Judging the technical quality of a site

When you look at a website to determine its quality on the code level, you need a different set of metrics than you did some years ago. This article is my attempt at specifying what metrics I use. Have a look at them, do they match yours?

First I look at the validation. Does the front page validate? Do all sub pages of the site validate? If they don’t, what kind of errors are there? While validation isn’t the most important metric, it’s a very quick way to get a feeling of if the coder is “web standards aware” or not. I use the Firefox validation plugin that checks all the pages I visit and puts a little green check in the statusbar if the current page validates. For doing sitewide validation I use htmlhelp’s validation spider and let it loose on the site (check “Validate entire site”). Validation is slowly catching on as a standard tool in the webdev toolbox. Someone who is not using the validator probably doesn’t know much about web standards.

While on the subject of validation: don’t forget validating the CSS. There’s a lot of basic errors that the validator finds that only leads to errors in some browsers. The W3C CSS validator might help you fix some of those right away. Before you complain: the CSS validator has a few issues. If you use line-height, you need pass it a decimal number; 1 becomes 1.0, 0 becomes 0.0. Secondly, if you use CSS 2.1 or CSS 3 properties you need to inform the validator you do. Add the URL parameter “profile” with the value set to “css21” or “css3”, and revalidate. CSS errors and whether or not the style sheet is well organized clearly propagates what CSS level the developer is on.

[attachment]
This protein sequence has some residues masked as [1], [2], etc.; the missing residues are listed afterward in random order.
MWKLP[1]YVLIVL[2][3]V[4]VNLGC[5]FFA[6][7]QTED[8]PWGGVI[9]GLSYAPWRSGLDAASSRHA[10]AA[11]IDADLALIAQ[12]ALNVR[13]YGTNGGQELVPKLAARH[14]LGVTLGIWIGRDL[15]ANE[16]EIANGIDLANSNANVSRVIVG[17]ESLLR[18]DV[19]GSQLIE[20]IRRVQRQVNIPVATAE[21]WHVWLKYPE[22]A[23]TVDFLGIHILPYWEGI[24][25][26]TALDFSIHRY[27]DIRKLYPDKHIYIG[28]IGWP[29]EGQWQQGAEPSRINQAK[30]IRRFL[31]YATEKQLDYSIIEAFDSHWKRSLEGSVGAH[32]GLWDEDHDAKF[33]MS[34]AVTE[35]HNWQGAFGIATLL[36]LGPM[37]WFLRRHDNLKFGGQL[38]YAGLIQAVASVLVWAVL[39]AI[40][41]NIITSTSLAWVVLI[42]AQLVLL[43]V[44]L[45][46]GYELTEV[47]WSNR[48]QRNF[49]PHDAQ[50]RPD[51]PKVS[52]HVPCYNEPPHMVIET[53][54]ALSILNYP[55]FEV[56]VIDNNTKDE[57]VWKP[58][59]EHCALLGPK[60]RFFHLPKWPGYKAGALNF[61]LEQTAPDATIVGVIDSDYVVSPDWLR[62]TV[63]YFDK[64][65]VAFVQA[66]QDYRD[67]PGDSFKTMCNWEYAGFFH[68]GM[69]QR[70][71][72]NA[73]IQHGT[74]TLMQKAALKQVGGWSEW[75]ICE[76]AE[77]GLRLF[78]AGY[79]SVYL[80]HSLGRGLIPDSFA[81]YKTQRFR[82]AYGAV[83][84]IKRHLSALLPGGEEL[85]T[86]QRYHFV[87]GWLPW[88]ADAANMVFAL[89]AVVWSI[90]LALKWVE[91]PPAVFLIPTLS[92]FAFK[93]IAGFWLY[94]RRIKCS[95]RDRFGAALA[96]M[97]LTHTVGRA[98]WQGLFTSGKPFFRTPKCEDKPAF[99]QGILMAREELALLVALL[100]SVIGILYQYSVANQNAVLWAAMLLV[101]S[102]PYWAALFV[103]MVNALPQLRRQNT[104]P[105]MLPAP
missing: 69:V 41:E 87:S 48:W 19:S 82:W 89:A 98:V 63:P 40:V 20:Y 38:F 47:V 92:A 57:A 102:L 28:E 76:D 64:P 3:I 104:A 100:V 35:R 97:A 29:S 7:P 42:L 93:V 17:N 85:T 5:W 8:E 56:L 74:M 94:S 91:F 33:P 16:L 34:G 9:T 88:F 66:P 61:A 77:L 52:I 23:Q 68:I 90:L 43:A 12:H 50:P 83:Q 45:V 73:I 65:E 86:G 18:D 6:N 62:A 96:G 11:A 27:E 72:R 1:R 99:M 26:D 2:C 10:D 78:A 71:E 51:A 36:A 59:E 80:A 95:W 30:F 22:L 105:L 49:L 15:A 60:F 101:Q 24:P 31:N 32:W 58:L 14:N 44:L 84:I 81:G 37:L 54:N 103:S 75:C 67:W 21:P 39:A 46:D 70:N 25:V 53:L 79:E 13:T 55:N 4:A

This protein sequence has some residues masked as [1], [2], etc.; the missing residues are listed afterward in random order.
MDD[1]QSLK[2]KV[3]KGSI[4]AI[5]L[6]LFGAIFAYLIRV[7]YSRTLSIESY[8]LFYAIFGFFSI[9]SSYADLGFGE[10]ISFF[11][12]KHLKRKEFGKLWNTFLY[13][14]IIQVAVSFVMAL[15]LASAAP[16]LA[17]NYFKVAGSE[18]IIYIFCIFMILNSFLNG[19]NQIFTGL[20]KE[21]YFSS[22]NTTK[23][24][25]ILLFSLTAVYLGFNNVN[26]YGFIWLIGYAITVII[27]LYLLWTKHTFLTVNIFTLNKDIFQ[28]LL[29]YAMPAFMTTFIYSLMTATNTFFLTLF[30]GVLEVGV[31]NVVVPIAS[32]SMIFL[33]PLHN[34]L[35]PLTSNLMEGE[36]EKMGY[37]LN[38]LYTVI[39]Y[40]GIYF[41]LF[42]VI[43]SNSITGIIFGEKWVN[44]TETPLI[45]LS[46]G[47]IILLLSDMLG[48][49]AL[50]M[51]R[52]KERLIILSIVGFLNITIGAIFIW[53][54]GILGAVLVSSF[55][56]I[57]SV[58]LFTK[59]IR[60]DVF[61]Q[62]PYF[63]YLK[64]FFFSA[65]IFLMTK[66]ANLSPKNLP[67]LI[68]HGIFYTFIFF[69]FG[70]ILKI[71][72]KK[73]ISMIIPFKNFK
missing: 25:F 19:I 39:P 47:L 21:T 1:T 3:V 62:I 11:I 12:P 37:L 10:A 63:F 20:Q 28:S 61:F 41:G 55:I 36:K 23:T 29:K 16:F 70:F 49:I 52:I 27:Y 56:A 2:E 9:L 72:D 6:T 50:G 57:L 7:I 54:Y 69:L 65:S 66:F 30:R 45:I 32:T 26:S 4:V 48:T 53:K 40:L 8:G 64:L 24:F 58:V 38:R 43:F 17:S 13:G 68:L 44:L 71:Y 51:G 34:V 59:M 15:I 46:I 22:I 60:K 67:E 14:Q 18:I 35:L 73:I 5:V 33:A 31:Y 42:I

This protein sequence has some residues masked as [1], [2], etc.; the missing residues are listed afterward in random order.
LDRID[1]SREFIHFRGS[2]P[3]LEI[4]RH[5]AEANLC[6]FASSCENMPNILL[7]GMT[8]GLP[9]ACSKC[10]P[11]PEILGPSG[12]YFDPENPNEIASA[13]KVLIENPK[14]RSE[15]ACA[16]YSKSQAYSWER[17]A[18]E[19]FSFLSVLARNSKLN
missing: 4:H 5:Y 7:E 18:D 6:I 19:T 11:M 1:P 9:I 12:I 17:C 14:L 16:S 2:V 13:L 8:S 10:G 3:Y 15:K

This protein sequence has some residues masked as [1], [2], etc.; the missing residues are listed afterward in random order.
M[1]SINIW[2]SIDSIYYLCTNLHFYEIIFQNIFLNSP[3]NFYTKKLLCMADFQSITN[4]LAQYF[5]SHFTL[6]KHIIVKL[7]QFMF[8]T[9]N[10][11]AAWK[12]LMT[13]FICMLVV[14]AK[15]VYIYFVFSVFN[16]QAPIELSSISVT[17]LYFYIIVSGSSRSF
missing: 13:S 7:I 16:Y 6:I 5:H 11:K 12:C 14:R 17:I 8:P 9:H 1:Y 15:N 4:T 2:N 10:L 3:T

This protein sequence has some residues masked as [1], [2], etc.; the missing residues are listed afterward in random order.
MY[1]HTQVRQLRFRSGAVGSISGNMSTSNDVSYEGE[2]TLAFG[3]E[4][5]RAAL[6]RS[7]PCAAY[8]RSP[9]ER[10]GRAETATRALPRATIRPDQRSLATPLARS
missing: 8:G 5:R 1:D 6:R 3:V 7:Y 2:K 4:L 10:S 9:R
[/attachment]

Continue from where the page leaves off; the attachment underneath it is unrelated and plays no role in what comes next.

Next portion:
Next I look at the doctype. That single line of information at the first line of the HTML that defines what language the coder is using. Use of Strict or Transitional is what matters most. Most pages that validate as transitional can with very small changes be upgraded to strict. And why not? Strict signals that an effort has been made to ensure that the document separates structure from design. If you know how, there’s no reason not to. At this stage I also check that the doctype is properly set, there’s an IE bug that makes IE render things badly (quirks mode) if the doctype isn’t the first element of the page. Incorrect use of doctype is also a common way to recognize a beginner.

Sites that pass the above code tests get another batch of checks. Is the code semantic? (ie. does the HTML describe the content?) I look at elements, classes, and ids in use. Do they describe the content they contain? Bad sites use class names tied to design. Mediocre sites use general names like “wrapper” or “column2”. Great sites use “copyright”, “invitation”, and “footnote”. Many CMS:es generate design-oriented classes and ids, and only a few reach mediocre. This is one way to see that a site was robot-made.